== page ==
In 1996, Congress designated an 11-county area in southern West Virginia as the National Coal Heritage Area. These counties were Boone, Cabell, Fayette, Logan, McDowell, Mercer, Mingo, Raleigh, Summers, Wayne, and Wyoming. The legislation authorized the National Park Service to enter into a cooperative agreement with the state of West Virginia to provide support for developing partnerships and conserving resources throughout the region. Congressman Nick J. Rahall, of West Virginia’s Third District, led the effort to establish the heritage area.
The 1996 congressional vote implemented the Omnibus Parks and Public Lands Management Act. The act allowed the National Park Service to develop resource protection initiatives for areas of national importance through the use of partnerships and private ownership rather than the traditional methods of federally owned parklands.
For more than 80 years, southern West Virginia enjoyed economic growth and development based on coal mining. However, during the second half of the 20th century, coal industry employment declined and many southern counties suffered from unemployment and out-migration of people. The primary mission of the heritage area is to preserve, protect, and interpret lands, structures, and communities associated with West Virginia’s coal mining heritage and to stimulate tourism and economic development.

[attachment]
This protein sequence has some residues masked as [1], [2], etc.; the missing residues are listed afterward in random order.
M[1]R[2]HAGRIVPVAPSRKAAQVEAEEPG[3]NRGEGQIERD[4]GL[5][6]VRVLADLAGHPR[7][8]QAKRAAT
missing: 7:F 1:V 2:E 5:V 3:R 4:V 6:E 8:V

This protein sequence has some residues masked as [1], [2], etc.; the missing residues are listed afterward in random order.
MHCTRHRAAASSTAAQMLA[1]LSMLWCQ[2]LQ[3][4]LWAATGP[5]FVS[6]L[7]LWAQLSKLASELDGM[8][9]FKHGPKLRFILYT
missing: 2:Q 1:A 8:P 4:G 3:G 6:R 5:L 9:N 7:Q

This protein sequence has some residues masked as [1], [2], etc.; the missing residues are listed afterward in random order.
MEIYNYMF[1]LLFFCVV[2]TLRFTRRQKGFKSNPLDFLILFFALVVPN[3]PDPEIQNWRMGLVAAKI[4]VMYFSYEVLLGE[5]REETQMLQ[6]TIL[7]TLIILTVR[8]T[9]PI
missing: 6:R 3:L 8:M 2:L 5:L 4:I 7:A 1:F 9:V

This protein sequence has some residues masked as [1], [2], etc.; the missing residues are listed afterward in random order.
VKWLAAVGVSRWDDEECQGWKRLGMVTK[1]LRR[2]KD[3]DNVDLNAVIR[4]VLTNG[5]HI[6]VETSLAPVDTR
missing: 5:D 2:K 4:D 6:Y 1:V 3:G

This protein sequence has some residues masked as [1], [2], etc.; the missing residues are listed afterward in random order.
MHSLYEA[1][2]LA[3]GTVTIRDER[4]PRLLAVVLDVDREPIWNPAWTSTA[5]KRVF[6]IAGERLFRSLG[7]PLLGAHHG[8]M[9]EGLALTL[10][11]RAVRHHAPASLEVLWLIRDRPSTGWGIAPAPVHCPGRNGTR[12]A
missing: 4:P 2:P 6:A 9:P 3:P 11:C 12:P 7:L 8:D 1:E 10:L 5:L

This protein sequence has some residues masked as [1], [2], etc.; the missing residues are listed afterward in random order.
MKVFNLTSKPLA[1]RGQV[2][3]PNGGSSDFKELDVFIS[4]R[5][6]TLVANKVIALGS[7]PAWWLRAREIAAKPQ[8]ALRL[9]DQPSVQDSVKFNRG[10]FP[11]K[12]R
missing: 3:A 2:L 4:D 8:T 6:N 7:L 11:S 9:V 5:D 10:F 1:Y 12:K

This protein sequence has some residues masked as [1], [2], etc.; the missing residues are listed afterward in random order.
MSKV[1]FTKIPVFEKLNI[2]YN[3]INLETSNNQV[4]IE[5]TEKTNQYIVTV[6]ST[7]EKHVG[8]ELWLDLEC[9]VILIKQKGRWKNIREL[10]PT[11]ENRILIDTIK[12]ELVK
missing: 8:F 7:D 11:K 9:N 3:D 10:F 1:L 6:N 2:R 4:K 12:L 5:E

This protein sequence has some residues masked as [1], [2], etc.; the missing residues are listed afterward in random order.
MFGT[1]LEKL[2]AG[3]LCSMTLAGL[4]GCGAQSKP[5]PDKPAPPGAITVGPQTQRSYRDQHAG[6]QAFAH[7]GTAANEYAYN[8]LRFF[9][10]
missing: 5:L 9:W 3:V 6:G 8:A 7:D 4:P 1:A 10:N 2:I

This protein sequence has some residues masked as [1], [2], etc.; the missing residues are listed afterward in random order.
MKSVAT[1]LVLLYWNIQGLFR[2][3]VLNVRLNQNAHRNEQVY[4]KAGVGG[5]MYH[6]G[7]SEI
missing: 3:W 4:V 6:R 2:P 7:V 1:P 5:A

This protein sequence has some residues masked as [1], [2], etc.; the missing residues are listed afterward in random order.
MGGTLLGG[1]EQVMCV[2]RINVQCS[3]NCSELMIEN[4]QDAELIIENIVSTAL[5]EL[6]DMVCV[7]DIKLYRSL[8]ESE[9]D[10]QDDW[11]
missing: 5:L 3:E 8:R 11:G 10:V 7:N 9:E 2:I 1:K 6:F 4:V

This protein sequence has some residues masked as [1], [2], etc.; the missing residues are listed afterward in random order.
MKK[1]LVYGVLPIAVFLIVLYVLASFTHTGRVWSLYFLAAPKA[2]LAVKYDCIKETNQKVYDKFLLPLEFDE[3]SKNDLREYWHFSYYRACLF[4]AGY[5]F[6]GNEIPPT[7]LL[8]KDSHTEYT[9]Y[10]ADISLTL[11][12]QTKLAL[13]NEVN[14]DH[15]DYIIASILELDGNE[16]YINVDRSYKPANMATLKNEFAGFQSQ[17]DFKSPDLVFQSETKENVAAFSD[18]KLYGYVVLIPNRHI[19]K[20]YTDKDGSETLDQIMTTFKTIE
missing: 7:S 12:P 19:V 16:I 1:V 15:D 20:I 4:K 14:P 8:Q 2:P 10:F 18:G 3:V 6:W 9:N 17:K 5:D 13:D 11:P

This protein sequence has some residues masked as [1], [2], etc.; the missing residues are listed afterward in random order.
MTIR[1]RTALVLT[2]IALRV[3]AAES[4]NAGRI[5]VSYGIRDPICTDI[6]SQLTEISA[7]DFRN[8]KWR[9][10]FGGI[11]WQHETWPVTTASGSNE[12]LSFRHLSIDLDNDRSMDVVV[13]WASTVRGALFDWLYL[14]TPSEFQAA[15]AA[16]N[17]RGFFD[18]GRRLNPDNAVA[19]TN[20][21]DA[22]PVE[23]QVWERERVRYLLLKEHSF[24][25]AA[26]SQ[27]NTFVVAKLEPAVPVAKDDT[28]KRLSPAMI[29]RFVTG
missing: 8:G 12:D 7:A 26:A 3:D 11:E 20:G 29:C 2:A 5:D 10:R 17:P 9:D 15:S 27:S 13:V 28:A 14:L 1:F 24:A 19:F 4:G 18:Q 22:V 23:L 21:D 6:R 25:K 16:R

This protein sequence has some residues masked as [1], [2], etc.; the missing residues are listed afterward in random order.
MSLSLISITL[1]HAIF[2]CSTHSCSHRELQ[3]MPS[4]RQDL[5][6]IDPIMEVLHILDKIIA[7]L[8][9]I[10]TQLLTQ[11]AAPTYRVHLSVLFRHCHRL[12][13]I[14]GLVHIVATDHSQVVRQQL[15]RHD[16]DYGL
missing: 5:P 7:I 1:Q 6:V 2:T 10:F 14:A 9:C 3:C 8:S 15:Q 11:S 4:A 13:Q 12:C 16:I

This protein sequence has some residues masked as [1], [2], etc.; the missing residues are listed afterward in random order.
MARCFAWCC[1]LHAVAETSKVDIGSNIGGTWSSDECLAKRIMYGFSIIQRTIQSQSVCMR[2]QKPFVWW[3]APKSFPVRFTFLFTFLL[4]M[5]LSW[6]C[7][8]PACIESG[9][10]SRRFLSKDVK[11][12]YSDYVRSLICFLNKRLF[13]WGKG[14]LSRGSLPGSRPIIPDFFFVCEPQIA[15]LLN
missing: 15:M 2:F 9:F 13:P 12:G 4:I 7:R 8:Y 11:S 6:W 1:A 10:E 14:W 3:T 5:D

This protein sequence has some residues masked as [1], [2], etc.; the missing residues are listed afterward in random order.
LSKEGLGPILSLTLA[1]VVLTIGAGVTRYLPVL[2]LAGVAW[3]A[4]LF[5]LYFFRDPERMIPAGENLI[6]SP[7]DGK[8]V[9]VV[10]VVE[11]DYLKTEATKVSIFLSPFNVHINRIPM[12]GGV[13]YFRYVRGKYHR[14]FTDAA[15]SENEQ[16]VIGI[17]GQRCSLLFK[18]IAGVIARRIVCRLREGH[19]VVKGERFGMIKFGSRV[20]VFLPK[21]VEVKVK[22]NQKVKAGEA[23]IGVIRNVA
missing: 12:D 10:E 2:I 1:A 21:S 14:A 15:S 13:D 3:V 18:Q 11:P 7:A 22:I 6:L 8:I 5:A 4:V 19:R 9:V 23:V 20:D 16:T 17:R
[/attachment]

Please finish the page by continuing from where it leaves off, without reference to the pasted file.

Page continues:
The National Coal Heritage Area operated initially as a loose partnership of tourism and history agencies of West Virginia state government with the National Park Service, under the direction of a steering committee. In 2002, the West Virginia legislature established an independent National Coal Heritage Area Authority to manage the heritage area. The area now includes the 11 original counties, as well as Lincoln County and the Paint Creek-Cabin Creek area of Kanawha County.
This Article was written by Mack H. Gillenwater
Last Revised on February 05, 2013